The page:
Thursday, 14 March 2013

Proteus Library For Arduino

Proteus is a very powerful tool in simulating microcontroller codes and Arduino is a very famous microcontroller platform but in Proteus there is no model for Arduino. In this post I am going to show how to add Proteus Library for Arduino and how to use it in simulation.

How to add the Arduino Proteus library

1- First of all you have to download the Proteus library from the following link: CLICK HERE (Note: The download link has been removed due to copyright materials. If you want to download Proteus library for Arduino you can search Google for it)
2- After downloading the file. Extract it and then copy the two files ARDUINO.IDX and ARDUINO.LIB and paste them in the following path:
Drive C >> Program Files >> Labcenter Electronics >> Proteus 7 Professional >> LIBRARY
3- Then open your Proteus and in the pick device wizard search for Arduino you will get the following results.

Now, I am going to show you how to add Arduino codes to Proteus.

How to add the Arduino codes to Proteus

Proteus use the .hex file to simulate microcontroller codes but since the Arduino IDE uses .pde or .ino files, you can't add the Arduino code directly to Proteus. To add Arduino code to Proteus, follow these easy steps:

1- Write your code using Arduino IDE and press verify icon to check the code for errors. Then save your code and name it.
2- Then, from the tools choose your board type (UNO, MEGA,....)
3- After that, press the upload icon and wait .... it will give you an error because the board is not connected to your PC. It's OK leave it.
4- The hex file will be located in the following path:
** NOTE ** you have to activate (Show hidden files,folders and drives) 
Drive C >> Users >> " the name of your PC " >> AppData >> Local >> Temp
5- Search for you code with the name you used in saving and you will find a file named "filename.cpp.hex" copy this file in any place (for example Desktop)
6- Return to Proteus and double click on your Arduino kit and then add the .hex file.

That's all. Now you can run your simulation. If you got any problems, please feel free to write to me in a comment and I will answer you as soon as possible.

You can download this tutorial in PDF format from the following link: CLICK HERE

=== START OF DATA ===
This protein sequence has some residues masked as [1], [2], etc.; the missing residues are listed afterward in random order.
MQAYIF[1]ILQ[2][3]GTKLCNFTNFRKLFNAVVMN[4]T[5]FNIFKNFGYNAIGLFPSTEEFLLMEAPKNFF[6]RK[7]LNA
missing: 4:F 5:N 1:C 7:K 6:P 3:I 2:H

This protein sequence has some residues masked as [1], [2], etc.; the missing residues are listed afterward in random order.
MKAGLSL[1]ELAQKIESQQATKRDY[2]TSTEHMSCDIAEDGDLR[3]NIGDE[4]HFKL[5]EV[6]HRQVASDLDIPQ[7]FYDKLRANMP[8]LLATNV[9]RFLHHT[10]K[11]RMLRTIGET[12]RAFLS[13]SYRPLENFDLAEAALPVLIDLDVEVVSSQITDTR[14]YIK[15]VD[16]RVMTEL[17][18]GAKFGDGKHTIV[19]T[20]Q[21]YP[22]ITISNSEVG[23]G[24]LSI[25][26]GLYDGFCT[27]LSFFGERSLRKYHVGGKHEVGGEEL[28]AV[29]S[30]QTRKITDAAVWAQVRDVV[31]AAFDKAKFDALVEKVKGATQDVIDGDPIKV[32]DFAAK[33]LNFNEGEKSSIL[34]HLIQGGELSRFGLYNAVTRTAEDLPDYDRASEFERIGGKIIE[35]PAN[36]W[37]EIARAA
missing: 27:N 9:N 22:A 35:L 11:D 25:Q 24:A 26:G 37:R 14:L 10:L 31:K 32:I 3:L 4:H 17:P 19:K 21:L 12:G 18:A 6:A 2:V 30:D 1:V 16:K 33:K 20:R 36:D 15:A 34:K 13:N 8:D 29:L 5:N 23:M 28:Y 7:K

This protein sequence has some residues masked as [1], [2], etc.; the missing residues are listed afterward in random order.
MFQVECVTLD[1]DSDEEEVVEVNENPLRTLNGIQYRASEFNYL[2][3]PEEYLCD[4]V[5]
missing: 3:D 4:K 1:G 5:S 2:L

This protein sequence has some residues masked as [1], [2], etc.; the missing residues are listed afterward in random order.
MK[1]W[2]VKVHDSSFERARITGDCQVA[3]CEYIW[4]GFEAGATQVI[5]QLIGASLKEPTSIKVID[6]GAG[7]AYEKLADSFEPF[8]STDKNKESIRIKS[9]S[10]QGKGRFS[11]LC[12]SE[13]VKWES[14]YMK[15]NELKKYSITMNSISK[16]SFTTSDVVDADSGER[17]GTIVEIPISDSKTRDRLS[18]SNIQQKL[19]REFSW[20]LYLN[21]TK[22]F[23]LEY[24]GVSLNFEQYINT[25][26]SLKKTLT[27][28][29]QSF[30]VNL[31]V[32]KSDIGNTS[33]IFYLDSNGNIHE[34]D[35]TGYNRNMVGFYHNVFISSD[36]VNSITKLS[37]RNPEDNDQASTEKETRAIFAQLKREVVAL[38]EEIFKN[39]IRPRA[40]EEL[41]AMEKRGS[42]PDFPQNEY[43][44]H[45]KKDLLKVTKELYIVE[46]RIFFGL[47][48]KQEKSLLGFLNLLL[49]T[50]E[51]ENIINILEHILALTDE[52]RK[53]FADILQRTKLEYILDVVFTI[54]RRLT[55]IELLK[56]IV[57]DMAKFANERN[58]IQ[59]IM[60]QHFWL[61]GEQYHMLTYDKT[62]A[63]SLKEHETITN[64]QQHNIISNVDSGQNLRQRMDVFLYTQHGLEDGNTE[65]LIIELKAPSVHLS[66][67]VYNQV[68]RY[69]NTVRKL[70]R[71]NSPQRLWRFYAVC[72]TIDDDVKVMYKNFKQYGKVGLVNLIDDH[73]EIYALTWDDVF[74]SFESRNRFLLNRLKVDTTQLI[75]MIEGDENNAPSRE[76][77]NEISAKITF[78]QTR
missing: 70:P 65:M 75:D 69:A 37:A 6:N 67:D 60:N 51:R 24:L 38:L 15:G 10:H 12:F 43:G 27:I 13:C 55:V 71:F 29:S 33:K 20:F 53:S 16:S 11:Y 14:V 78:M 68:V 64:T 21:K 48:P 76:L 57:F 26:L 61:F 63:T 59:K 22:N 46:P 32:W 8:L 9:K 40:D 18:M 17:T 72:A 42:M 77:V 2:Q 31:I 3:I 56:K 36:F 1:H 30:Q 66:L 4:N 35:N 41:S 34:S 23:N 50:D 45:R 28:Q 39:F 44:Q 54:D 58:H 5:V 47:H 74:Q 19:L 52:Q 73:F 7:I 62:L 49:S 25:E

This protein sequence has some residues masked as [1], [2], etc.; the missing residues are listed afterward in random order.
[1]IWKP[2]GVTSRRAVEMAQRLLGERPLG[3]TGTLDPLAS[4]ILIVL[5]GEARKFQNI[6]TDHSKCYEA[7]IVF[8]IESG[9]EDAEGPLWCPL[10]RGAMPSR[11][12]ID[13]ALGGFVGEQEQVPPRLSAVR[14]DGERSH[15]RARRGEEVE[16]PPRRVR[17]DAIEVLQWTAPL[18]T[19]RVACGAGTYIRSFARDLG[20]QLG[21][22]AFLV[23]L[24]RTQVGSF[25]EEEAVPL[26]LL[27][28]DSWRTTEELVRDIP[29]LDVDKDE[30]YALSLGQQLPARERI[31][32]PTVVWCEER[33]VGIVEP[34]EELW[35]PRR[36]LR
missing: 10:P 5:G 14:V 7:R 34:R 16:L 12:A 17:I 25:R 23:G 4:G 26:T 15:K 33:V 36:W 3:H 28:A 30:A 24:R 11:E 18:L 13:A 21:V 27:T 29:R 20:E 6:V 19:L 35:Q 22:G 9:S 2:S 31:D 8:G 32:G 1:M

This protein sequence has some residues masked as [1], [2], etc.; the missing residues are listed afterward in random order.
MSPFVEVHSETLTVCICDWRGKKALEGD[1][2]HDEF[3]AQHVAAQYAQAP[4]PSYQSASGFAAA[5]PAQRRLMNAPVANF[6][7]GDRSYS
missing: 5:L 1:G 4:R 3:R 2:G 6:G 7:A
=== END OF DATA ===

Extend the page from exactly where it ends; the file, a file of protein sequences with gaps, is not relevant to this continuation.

Thursday, 10 January 2013

Line Follower Robot Prototype


A line Follower robot is a simple mobile robot that follows a line drawn on a floor. For example a black colored floor with a white line drawn as shown in the next figure. The idea behind the line follower robot is using light sensor. When light is incident on white line, the light is reflected and the light sensor detects the reflected light and this signal is used by microcontroller to know that the robot is following the line. When light is incident on black floor, all light is absorbed and nothing is reflected and the light sensor detects nothing and this means that the robot is away from the white line. However, in the last case, the robot may be on the right or left of the white line. So three light sensors are used and the three signals indicates the position of the robot from the line. It is always required to center the three light sensors at the white line as the robot moves.

The Proposed Prototype

A line follower robot is to be designed using ATmega16 microcontroller. Three InfraRed reflectance sensors is arranged in one line. They are composed of an IR LED and an IR phototransistor as shown in the next figure. The analog signal received of each of the phototransistors is proportional to its coverage of the line, and lies between 0 and 2V. The signals of the sensors are weighted by 1,2 and 3 for left, middle and right sensors respectively. The average of the weighted readings gives a value for deviation of the robot from the line. This average has the range between 1 and 3 when the line is at far left or far right of the robot respectively. This average is used to control the speed of the rear left and right wheels of the robot.

Timer-0 and timer-2 in phase correct PWM mode are used for the left and right wheels. It is such that if the average of the weighted readings is 2, the robot is on the line and the OCR0, and OCR2 values are half the top, and correspondingly by an average value of 1 the right speed is highest and the left is 0, and by an average value of 3 the right speed is 0 and the left is highest. In between the speed (i.e. the values of OCR0 and OCR2) change linearly. It is assumed that the microcontroller frequency is to be 1 MHz, and the A/D clock to be lowest and the timer clocks to be highest.

Code Sample

  • A/D initialization:
// ADC Clock frequency: 7.813 kHz
// ADC Voltage Reference: AREF pin
// ADC Auto Trigger Source: None
// Only the 8 most significant bits of
// the AD conversion result are used
  • Timer-0 initialization:
// Clock source: System Clock
// Clock value: 1000.000 kHz
// Mode: Phase correct PWM top=FFh
// OC0 output: Non-Inverted PWM
  • Timer-2 initialization:
// Clock source: System Clock
// Clock value: 1000.000 kHz
// Mode: Phase correct PWM top=FFh
// OC2 output: Non-Inverted PWM
  • The main code:
// asume that left sensor connected to PA0
// asume that Middle sensor connected to PA1
// asume that right sensor connected to PA2
// any analg value it's digital value is multiplied by 255/2

//    DIGITAL AVERAGE    ANALOG AVERAGE                OCR value
//       255/2                                    1                              0
//       255                                       2                           255/2
//       3*255/2                                3                             255

while (1)
      // Place your code here
      OCR2 = Dav-255/2;
      OCR0 = 255-(Dav-255/2);
  • Simulation using Proteus

You can download the project code and simulation from the following link: